Understanding COVID Relief Eligibility


Date: April 3, 2020

Last week, President Trump signed the Coronavirus Aid, Relief, and Economic Security (CARES) Act into law, delivering much-needed relief to American workers and families. In order to slow the spread of the virus, business owners across the country have been forced to close their doors, leaving countless employees to wonder how they will pay their bills. The CARES Act will offer direct and immediate relief to Americans through economic impact payments and other benefits.

One of the top priorities of this bill is to provide immediate financial relief for millions of Americans who are struggling to pay their bills in the wake of the coronavirus. The bill offers a one-time tax rebate check of $1,200 per individual and $500 per child with a valid social security number. The full amount is available to those earning $75,000 or less, $112,500 for the head of the household, and $150,000 for married couples. The credit phases out entirely for individuals who make more than $99,000 or joint filers who make more than $198,000. Eligibility will be based on your most recently filed tax returns; eligibility for Social Security (retirement and disability) and Railroad Retirement beneficiaries who are not required to file a tax return will be determined based off of information on the form SSA-1099 or Form RRB-1099. For more information, visit www.irs.gov/coronavirus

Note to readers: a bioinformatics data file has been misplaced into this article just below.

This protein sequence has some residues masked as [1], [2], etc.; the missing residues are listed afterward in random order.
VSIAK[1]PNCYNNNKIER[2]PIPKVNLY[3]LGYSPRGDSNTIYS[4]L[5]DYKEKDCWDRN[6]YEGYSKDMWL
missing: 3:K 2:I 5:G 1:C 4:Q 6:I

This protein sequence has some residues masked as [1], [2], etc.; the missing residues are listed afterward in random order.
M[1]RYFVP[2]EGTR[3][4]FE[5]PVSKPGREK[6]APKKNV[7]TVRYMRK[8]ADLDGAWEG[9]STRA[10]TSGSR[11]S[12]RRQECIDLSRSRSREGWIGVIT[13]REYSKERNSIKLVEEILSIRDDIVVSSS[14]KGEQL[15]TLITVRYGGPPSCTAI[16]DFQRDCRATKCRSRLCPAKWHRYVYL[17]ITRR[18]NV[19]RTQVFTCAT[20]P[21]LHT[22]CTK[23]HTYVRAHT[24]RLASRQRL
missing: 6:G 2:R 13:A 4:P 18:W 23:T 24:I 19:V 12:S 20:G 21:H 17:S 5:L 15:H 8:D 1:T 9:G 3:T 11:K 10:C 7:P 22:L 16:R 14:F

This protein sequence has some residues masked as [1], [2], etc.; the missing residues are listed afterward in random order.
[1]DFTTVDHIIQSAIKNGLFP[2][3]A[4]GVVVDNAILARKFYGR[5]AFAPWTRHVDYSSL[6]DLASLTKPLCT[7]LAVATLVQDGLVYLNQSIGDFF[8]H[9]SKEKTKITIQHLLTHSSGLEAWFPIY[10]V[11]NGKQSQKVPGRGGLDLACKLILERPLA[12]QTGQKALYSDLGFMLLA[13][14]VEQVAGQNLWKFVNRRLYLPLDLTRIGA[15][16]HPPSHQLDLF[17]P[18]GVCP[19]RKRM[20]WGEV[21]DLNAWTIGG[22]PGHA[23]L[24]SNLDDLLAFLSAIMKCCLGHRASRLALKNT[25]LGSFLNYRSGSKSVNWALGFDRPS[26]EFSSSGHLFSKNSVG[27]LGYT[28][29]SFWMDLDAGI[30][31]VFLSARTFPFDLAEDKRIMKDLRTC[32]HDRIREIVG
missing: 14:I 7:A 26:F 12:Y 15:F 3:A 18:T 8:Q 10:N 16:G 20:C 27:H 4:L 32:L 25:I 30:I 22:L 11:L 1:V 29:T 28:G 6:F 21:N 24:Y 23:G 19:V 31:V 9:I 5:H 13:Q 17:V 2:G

The bill also loosens rules on retirement accounts, allowing older Americans that are subject to mandatory minimum distributions from retirement accounts to keep their capital invested instead of being forced to draw down on their capital without penalty, which would be suspended for 2020. The bill also waives the 10% penalty on coronavirus-related early distributions from 401(k)s and IRA, which applies to distributions made at any time of 2020. College students are also feeling the crunch, which is why the bill pauses federal student loan repayment for up to six months and employer-sponsored repayment of student loans will not be counted as taxable income for 2020.

Businesses across the country are struggling and desperately need relief to stay afloat and make payroll. Employers that continue to pay furloughed employees may be eligible for a 50% credit on up to $10,000 in wages paid to those employees. This lifeline will help workers keep their jobs, help local businesses ride out the storm, and ensure that furloughed employees have jobs to return to. Businesses can delay payment on 2020 payroll taxes until 2021 and 2022, creating $300 billion in cash flow for businesses. They are also able to carry back losses up to five years, clearing the way for immediate tax refunds.

The Coronavirus' impact is widespread, and American businesses and families across the country are hurting. We are hopeful that this relief package will offer some security for American families and workers as we all do our part to practice social distancing and decrease the spread of this virus. If you have additional questions about eligibility, please do not hesitate to contact my office directly or visit my website at long.house.gov.

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